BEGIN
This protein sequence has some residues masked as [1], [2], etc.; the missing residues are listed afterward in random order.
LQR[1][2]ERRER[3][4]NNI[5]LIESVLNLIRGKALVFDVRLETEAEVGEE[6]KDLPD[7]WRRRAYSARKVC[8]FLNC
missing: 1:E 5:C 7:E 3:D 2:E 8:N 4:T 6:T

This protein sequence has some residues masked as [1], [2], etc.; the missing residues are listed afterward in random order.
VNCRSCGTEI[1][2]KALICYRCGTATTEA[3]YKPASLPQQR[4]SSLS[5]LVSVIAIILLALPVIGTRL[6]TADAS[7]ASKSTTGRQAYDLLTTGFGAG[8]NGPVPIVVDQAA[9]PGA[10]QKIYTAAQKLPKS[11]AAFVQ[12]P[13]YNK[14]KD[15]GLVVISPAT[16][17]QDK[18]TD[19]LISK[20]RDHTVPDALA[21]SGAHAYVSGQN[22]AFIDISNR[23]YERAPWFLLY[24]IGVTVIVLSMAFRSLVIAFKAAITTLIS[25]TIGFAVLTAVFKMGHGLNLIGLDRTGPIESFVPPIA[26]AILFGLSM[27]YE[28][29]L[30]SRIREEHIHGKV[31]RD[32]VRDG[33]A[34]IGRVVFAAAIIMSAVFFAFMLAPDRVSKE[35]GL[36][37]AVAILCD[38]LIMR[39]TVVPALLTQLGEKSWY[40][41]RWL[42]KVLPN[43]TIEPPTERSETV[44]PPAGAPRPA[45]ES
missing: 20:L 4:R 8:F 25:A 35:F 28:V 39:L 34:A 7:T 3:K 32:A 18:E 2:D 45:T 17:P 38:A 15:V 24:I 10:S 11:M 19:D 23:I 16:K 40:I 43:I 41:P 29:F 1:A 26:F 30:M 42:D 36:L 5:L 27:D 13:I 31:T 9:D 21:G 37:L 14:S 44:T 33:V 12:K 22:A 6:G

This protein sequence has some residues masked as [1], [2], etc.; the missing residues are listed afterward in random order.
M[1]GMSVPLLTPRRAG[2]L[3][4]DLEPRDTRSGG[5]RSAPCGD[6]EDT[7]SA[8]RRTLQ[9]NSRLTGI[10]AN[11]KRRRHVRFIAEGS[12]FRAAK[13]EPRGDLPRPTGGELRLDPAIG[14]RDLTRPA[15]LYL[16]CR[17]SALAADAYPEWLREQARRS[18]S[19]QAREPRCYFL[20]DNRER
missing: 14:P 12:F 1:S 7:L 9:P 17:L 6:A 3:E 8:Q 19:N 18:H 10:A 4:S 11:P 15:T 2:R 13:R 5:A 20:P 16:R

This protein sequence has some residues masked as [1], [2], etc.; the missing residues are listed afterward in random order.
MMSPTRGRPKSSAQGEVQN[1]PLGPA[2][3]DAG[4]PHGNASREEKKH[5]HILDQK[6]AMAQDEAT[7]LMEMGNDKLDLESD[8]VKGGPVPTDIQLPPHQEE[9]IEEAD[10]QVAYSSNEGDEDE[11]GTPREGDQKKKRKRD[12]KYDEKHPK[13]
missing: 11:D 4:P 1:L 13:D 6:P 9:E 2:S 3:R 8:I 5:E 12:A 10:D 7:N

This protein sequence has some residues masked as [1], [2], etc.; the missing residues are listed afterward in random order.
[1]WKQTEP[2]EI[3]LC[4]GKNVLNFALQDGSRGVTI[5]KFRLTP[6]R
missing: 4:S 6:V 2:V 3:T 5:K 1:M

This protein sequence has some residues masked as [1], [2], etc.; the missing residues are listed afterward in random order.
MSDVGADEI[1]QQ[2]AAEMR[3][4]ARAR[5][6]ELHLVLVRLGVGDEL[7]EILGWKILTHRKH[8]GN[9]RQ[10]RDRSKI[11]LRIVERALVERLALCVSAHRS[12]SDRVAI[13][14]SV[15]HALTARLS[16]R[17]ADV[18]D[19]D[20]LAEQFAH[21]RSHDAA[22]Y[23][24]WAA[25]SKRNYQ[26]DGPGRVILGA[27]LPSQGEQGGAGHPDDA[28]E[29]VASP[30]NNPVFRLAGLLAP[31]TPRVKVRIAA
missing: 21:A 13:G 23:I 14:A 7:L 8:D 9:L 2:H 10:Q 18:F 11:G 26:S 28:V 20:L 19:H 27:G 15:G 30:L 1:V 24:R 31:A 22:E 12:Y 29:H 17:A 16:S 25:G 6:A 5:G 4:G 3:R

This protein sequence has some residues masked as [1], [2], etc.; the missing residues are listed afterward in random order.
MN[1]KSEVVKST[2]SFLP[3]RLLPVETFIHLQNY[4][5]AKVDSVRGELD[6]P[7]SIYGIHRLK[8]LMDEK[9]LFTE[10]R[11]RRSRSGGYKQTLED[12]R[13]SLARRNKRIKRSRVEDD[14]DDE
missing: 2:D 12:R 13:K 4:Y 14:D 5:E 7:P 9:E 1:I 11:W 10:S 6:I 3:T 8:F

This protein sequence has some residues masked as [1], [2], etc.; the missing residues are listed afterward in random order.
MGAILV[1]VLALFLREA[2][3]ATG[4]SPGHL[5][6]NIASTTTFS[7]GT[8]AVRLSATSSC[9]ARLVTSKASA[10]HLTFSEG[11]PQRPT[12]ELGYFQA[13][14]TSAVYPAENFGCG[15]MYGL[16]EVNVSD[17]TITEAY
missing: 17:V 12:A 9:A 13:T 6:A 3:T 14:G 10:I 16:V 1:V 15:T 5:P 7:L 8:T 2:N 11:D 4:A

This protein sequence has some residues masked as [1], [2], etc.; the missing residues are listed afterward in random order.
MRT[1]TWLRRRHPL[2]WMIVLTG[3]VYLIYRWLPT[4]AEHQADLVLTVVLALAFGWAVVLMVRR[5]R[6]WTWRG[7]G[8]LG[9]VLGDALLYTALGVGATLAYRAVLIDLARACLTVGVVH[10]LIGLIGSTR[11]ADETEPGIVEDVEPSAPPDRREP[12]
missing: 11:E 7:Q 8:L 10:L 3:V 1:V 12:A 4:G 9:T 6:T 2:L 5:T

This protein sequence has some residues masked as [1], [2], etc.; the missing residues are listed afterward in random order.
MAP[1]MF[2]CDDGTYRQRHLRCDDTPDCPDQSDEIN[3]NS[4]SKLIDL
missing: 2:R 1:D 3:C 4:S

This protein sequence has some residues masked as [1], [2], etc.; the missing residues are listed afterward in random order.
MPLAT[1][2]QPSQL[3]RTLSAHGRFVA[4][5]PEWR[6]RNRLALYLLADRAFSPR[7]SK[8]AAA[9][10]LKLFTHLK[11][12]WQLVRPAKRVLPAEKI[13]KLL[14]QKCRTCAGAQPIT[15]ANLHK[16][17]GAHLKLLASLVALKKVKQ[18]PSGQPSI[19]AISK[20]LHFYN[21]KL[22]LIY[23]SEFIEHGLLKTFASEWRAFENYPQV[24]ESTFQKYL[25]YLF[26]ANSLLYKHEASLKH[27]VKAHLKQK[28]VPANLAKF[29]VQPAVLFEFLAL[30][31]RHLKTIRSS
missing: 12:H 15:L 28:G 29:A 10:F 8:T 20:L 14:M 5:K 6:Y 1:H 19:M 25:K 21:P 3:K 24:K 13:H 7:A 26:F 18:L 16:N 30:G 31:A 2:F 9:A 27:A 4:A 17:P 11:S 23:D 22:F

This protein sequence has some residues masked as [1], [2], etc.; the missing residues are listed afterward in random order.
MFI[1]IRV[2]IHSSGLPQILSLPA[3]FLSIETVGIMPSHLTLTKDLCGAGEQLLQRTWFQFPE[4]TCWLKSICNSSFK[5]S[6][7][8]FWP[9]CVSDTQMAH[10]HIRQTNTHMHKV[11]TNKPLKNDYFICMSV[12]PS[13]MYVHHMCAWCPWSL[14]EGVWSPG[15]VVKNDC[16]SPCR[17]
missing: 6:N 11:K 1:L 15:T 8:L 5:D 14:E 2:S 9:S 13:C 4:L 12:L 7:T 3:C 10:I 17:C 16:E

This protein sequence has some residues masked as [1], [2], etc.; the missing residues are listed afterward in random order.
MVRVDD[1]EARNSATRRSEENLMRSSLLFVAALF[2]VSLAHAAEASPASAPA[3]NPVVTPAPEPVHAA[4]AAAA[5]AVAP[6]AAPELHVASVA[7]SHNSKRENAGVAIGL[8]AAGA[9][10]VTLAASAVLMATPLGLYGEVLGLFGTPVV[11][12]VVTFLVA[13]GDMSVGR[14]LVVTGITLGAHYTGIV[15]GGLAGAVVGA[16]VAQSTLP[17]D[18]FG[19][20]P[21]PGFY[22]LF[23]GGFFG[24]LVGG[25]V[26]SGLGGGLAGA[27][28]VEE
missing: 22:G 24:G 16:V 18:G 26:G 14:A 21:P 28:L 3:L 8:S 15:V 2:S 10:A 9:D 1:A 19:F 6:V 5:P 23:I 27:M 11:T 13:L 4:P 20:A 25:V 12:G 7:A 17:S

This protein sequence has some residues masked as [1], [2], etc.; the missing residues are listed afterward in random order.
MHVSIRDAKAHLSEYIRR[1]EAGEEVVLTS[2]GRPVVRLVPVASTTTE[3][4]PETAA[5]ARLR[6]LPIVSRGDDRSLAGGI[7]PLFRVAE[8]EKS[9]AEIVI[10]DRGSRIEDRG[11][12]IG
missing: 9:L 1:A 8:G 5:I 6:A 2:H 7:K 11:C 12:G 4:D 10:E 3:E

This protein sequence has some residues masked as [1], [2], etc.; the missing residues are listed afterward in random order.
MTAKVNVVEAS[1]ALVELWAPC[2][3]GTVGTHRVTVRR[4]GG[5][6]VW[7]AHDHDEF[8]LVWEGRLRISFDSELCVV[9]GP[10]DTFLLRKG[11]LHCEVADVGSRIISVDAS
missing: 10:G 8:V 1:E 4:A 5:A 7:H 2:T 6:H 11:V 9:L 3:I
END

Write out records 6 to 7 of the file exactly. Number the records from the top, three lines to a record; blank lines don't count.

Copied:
This protein sequence has some residues masked as [1], [2], etc.; the missing residues are listed afterward in random order.
MSDVGADEI[1]QQ[2]AAEMR[3][4]ARAR[5][6]ELHLVLVRLGVGDEL[7]EILGWKILTHRKH[8]GN[9]RQ[10]RDRSKI[11]LRIVERALVERLALCVSAHRS[12]SDRVAI[13][14]SV[15]HALTARLS[16]R[17]ADV[18]D[19]D[20]LAEQFAH[21]RSHDAA[22]Y[23][24]WAA[25]SKRNYQ[26]DGPGRVILGA[27]LPSQGEQGGAGHPDDA[28]E[29]VASP[30]NNPVFRLAGLLAP[31]TPRVKVRIAA
missing: 21:A 13:G 23:I 14:A 7:L 8:D 9:L 2:H 10:Q 18:F 11:G 26:S 28:V 20:L 19:H 27:G 15:G 30:L 1:V 24:R 31:A 22:E 12:Y 29:H 17:A 16:S 25:G 6:A 5:G 4:G 3:R

This protein sequence has some residues masked as [1], [2], etc.; the missing residues are listed afterward in random order.
MN[1]KSEVVKST[2]SFLP[3]RLLPVETFIHLQNY[4][5]AKVDSVRGELD[6]P[7]SIYGIHRLK[8]LMDEK[9]LFTE[10]R[11]RRSRSGGYKQTLED[12]R[13]SLARRNKRIKRSRVEDD[14]DDE
missing: 2:D 12:R 13:K 4:Y 14:D 5:E 7:P 9:E 1:I 11:W 10:S 6:I 3:T 8:F